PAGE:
A bricolage by artist Dottie Allen represents "Reconstructedness"'s other extreme, exemplifying everything that's disagreeable about found object art. Allen collects photos, letters, grocery lists, drawings, police blotters and other paraphernalia and then attempts to collate them into narrative portraits. But the items she chooses, while interesting in and of themselves, don't gel -- they too obviously don't belong to the same person, and they fail to illuminate each other. In her piece The Little Princess, for instance, we see a wrapper from a bouquet of flowers that's dated 1992, accompanied by a letter from someone who would "rather be in TDC" than wherever she is and a fifties-era photograph of a family and car. Worse, Allen gives many of her objects a "fetish finish" by framing them, in some cases photographing and hand-tinting them as well. By providing this veneer of hazy color, Allen is trying to make her objects look more like art, in contrast to Schwarz, who assumes that art can look like objects.
The rest of the exhibit is a scattershot affair, with video works by curator Michael Henderson, manipulated photo tableaux by Robin Dru Germany and installations by Anitra Blayton. Only in the work of Gray Matters founder David Szafranski, who stretches plaid shirts like canvas, does the found object play an essential role. Many of these artists' pieces, with the possible exception of Henderson's A Film About the Sky, which simultaneously projects footage of the sky and shows a video of still photographs of the sky, are disappointingly similar to other works in their chosen style or subject. Blayton's book of descriptions of the politically or economically oppressed around the world, for example, reads like much other didactic "victim art."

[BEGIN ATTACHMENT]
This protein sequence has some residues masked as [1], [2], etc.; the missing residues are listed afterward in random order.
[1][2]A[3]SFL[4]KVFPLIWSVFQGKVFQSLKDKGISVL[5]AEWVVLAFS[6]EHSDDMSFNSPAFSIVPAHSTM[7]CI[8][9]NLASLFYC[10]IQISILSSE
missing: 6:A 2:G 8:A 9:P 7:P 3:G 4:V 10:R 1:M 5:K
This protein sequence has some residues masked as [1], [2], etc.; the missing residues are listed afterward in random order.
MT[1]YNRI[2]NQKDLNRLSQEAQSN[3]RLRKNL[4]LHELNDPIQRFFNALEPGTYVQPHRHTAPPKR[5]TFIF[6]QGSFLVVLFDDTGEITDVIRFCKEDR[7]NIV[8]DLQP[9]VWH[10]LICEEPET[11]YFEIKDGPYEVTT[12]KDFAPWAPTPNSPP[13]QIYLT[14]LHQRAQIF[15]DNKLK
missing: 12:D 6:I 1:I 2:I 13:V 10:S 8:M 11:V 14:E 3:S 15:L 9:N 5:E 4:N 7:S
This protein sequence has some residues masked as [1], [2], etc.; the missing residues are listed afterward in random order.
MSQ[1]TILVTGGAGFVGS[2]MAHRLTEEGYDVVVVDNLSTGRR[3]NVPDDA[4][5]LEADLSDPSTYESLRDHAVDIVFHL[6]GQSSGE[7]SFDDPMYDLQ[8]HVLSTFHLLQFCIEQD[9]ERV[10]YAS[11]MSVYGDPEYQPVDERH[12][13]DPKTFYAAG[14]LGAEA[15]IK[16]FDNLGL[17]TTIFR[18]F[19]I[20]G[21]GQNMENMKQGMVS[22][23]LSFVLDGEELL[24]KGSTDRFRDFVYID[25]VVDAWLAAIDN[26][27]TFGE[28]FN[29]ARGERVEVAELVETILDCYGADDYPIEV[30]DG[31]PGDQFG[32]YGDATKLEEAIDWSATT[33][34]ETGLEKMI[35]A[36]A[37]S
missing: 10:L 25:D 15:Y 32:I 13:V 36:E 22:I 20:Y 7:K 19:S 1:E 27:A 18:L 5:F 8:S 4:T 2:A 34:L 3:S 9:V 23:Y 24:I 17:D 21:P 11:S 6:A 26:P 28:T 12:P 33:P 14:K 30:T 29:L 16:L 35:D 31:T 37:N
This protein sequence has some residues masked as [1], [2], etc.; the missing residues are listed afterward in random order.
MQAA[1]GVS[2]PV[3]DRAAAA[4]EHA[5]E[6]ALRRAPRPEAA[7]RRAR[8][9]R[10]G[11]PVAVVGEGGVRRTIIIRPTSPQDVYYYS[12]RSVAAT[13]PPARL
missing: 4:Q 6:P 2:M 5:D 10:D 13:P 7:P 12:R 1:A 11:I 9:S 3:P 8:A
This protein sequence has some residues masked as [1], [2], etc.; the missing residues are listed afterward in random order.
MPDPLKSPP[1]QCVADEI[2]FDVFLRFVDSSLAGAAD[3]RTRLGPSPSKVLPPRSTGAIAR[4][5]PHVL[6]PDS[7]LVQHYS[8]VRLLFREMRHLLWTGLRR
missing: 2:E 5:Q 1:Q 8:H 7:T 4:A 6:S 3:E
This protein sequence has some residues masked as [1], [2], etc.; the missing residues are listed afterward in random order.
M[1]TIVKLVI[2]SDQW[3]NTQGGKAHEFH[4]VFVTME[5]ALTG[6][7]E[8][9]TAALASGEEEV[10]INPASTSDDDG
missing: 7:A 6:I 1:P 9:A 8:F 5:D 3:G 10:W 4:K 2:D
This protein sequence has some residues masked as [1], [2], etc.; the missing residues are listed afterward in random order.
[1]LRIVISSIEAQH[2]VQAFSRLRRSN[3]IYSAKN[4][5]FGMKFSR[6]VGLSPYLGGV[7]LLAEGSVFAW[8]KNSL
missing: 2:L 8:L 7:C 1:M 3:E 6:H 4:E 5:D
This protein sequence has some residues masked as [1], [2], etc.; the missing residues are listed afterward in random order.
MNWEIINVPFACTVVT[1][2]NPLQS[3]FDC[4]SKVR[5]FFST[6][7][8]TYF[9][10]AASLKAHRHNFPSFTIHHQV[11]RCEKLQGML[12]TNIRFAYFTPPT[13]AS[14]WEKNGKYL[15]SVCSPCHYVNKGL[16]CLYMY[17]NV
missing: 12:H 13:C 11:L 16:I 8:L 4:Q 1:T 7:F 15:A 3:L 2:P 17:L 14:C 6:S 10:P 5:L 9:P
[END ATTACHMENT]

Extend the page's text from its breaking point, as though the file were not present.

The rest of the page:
Among the more successful works are Tom Sale's Lilliputian sculptures, situated on chunks of rock or asphalt, the varying samples of which indicate a truly discerning pavement-watcher. His imaginative additions to these chunks are informed by their irregularities -- a tiny toy boat is sunk into a pock mark, a diminutive golfer is waist deep in a Sand Trap. In Disobedient, a miniature plastic puppy is tied down by a host of even smaller men and women purchased in a hobby shop. These works, like Schwarz's, show that the found object can be useful when it stimulates imagination or playfulness -- but not when it lends an aura of the discarded, the worn or the nostalgic to work that is, otherwise, lacking.
"Over the Line" will be on view through January 11 at Lawndale Art & Performance Center, 4912 Main Street, 528-5858.
"Reconstructed-ness" will be on view through January 4 at DiverseWorks, 1117 East Freeway, 223-8346.